“You can climb a mountain in this,” Mr. Greider said, saying suit sales for the brand rebounded last summer in tandem with the reduction in lockdown measures around the world. “People wanted to dress up and go to restaurants.”
(“Suit of Tomorrow” will hit stores “at the end of January.”)
Of course, there are still some classic Hugo Boss elements among these new clothes: European cut, preppy, puffy button-down shirts. (Mr. Grieder doesn’t want to alienate the brand’s existing customers, who may find the new look somewhat overwhelming.) But there are some promising elements as well. One of the standout pieces belongs to the Boss line in the form of a large set with long sleeves, buttons and shorts, available in trendy bright orange. And women’s lounge shorts have the voluminous proportions of basketball shorts, flirting with androgyny.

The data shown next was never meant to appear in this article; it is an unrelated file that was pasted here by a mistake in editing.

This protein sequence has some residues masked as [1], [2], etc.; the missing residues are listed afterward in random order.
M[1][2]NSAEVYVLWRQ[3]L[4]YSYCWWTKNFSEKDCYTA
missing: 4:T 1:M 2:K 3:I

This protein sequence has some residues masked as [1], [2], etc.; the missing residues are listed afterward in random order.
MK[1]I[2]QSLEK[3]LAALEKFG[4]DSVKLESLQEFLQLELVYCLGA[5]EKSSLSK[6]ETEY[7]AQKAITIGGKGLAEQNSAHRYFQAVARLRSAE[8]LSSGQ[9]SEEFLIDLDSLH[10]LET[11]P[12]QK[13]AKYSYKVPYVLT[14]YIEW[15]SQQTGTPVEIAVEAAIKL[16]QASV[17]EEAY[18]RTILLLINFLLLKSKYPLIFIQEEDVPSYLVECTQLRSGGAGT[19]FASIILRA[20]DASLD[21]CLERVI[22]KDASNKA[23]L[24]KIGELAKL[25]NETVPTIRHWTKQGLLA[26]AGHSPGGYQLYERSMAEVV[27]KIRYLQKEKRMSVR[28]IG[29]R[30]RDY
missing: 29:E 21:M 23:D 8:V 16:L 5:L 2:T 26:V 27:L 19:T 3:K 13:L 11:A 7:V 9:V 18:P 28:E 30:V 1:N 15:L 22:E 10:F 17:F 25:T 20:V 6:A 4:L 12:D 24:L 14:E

Why is Mr. Greider so convinced that this is the way forward? Because, he says, he has a secret weapon: Gen Z themselves.
During the overhaul, Boss hired teenagers to work as consultants and help with photo shoots. “Generation Z is rare,” said Mia Sullivan, who oversees marketing and communications at Boss and is a millennial herself. rare item.
“I go to this Gen Z consultant — he has an agency, he’s 17 years old, and he’s a total boss — and he gives me advice on how to execute, how to expand, how to change,” Ms Sullivan said.
On occasion, the consultant, whom Ms. Sullivan declined to name, also helped the brand find other consultants.
“It’s really hard to find Gen Z on LinkedIn,” Ms. Sullivan said. “They are on TikTok.”
Whether they will also be in the Boss on TikTok is now hope is the question.